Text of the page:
The four-string banjo comes in several forms, including the plectrum banjo and the tenor. The plectrum banjo is played with a pick, which makes it more suited to chords than the ...

As the banjo became more common in the late 19th and early 20th centuries, a handful of manufacturers rose to prominence. As with mandolins, banjos were often sold through teacher agents, who organized instrumental groups, trained musicians, and then sold instruments to their students.

Gibson was one of the top banjo manufacturers, and many musicians consider the mid-1930s Gibson Mastertone flathead five-string banjo the best banjo ever made for bluegrass. Gibson only produced about 90 of Mastertones, one of which was played by banjo legend Earl Scruggs. That combination of scarcity and the Scruggs seal of approval have made this rare instrument extremely desirable for collectors.

Founded in 1889 in Boston by Julian and Carl Nelson, Vega also had a big impact on the banjo market. In 1904, it acquired A.C. Fairbanks & Co., the successful producer of the Whyte Laydie banjo. Vega continued to produce many of the Fairbanks lines, like the Curtis and the Imperial. The Curtis Electric, in particular, is well known to collectors because only about 50 were made, even if it wasn’t an easy model to play.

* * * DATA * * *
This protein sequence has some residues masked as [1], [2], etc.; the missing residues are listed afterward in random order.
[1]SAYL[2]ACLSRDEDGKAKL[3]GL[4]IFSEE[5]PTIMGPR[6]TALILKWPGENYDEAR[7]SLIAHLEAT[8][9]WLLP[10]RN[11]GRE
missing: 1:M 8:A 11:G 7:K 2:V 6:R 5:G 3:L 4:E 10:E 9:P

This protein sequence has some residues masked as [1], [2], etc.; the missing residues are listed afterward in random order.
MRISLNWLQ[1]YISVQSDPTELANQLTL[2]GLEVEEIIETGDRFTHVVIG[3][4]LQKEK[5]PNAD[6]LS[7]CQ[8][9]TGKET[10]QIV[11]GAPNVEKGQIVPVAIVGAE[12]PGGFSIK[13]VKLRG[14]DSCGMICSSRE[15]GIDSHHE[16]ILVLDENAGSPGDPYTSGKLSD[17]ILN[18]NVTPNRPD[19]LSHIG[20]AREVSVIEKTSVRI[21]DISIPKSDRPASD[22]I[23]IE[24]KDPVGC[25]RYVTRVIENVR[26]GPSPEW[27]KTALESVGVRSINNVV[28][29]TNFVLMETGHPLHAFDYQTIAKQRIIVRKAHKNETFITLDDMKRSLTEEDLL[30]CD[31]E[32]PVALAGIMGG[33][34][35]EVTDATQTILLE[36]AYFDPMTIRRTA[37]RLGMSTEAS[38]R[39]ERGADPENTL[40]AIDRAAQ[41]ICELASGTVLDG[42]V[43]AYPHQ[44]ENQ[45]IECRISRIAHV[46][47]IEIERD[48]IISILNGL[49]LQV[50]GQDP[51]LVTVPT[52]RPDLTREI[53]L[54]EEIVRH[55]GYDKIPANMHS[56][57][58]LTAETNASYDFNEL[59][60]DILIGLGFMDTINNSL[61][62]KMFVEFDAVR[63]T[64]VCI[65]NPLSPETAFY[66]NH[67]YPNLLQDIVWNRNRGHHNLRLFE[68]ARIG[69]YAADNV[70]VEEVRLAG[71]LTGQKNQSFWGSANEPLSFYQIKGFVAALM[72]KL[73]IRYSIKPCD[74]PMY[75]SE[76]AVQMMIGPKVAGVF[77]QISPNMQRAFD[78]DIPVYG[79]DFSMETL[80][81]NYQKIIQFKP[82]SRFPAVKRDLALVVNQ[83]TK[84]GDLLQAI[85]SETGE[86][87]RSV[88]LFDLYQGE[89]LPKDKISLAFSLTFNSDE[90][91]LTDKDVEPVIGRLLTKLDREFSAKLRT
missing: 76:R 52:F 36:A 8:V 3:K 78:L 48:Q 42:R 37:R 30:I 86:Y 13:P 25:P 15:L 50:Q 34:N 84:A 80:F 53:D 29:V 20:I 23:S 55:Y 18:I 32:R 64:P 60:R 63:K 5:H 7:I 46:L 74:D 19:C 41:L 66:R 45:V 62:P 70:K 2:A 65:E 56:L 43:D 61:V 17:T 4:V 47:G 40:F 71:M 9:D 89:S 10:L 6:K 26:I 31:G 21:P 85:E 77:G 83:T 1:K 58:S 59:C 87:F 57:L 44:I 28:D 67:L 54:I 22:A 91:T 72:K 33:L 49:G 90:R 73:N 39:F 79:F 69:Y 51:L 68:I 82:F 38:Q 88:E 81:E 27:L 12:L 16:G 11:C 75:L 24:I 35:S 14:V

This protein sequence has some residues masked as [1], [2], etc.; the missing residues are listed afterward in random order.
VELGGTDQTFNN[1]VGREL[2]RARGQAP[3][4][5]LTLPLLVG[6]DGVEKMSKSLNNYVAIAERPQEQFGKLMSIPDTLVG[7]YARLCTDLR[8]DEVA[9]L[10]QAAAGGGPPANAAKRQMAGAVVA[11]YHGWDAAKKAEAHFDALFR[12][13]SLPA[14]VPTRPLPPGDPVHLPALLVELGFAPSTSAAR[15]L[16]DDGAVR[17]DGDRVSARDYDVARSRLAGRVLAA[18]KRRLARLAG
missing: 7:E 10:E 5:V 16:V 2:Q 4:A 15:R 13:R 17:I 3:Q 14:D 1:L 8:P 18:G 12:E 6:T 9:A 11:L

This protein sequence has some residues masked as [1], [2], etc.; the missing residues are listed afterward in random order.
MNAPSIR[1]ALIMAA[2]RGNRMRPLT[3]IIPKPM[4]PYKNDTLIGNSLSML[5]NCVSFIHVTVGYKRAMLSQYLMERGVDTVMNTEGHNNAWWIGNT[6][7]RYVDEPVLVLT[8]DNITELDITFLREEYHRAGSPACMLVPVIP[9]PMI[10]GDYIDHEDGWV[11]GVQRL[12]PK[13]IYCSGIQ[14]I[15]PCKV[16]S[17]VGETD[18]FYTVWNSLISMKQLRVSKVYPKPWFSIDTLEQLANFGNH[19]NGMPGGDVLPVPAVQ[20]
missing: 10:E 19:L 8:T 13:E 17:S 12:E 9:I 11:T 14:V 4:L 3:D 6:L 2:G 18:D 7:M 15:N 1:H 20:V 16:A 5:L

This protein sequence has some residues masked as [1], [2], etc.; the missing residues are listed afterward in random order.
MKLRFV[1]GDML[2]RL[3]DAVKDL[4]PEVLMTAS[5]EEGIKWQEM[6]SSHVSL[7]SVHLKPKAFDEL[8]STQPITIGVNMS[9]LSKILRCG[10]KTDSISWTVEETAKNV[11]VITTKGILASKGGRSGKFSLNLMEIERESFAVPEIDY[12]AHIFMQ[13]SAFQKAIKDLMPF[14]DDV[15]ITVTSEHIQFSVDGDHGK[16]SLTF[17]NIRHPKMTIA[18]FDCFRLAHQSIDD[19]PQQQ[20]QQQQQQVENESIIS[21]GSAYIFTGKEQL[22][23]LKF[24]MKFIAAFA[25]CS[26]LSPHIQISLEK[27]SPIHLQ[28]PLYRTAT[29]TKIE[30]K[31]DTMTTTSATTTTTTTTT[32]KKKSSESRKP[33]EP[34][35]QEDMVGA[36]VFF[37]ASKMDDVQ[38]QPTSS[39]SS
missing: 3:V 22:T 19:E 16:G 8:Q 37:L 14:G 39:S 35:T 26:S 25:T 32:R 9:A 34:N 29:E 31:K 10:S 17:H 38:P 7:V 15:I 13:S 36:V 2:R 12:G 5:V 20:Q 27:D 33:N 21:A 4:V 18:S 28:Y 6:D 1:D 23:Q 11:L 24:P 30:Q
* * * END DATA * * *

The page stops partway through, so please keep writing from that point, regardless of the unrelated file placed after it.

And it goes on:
In 1922, a general manager at Vega named David Day left the company to work for Bacon Banjo Co., which later changed its name to the now-famous Bacon & Day. B&D, as it’s known, produced the very successful Silver Bell banjo, which is perhaps the most popular banjo for Dixieland music.

In the late 1920s, William L. Lange’s Paramount brand also made its mark on the banjo market. Paramount’s models were lettered A through F: Style A was fairly basic while Styles E and F were more ornate and expensive. These models—most of which were tenor and plectrum banjos—are today quite collectible, especially the super-rare five-string models. Of course, the more expensive, decorated banjos are rarer and more desirable than their simpler relatives.